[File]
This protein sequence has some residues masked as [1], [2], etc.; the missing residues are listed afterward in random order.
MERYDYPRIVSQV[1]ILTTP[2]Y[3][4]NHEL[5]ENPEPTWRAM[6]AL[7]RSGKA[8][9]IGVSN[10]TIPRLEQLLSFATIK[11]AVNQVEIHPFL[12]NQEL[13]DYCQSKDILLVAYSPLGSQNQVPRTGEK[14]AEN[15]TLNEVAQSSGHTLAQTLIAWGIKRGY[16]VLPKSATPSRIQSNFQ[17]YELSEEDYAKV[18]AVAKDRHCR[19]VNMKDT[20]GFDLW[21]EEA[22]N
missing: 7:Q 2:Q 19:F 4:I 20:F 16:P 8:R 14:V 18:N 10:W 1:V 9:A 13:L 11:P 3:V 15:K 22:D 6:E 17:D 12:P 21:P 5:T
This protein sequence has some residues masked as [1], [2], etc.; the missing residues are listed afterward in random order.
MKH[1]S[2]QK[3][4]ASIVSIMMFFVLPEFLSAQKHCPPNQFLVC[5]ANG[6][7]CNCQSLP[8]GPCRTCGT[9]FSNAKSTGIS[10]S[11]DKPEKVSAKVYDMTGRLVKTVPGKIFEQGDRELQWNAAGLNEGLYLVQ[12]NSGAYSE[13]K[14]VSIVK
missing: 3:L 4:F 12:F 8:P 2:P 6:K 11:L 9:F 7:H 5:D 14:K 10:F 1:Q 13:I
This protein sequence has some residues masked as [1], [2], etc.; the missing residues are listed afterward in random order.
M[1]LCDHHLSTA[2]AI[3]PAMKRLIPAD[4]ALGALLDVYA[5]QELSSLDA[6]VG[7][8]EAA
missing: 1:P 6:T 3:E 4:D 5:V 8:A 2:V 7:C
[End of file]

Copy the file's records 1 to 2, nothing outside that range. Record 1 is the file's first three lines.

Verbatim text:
This protein sequence has some residues masked as [1], [2], etc.; the missing residues are listed afterward in random order.
MERYDYPRIVSQV[1]ILTTP[2]Y[3][4]NHEL[5]ENPEPTWRAM[6]AL[7]RSGKA[8][9]IGVSN[10]TIPRLEQLLSFATIK[11]AVNQVEIHPFL[12]NQEL[13]DYCQSKDILLVAYSPLGSQNQVPRTGEK[14]AEN[15]TLNEVAQSSGHTLAQTLIAWGIKRGY[16]VLPKSATPSRIQSNFQ[17]YELSEEDYAKV[18]AVAKDRHCR[19]VNMKDT[20]GFDLW[21]EEA[22]N
missing: 7:Q 2:Q 19:F 4:I 20:F 16:P 8:R 14:V 18:N 10:W 1:V 9:A 13:L 11:P 3:V 15:K 22:D 6:E 17:D 12:P 21:P 5:T
This protein sequence has some residues masked as [1], [2], etc.; the missing residues are listed afterward in random order.
MKH[1]S[2]QK[3][4]ASIVSIMMFFVLPEFLSAQKHCPPNQFLVC[5]ANG[6][7]CNCQSLP[8]GPCRTCGT[9]FSNAKSTGIS[10]S[11]DKPEKVSAKVYDMTGRLVKTVPGKIFEQGDRELQWNAAGLNEGLYLVQ[12]NSGAYSE[13]K[14]VSIVK
missing: 3:L 4:F 12:F 8:P 2:P 6:K 11:L 9:F 7:H 5:D 14:K 10:F 1:Q 13:I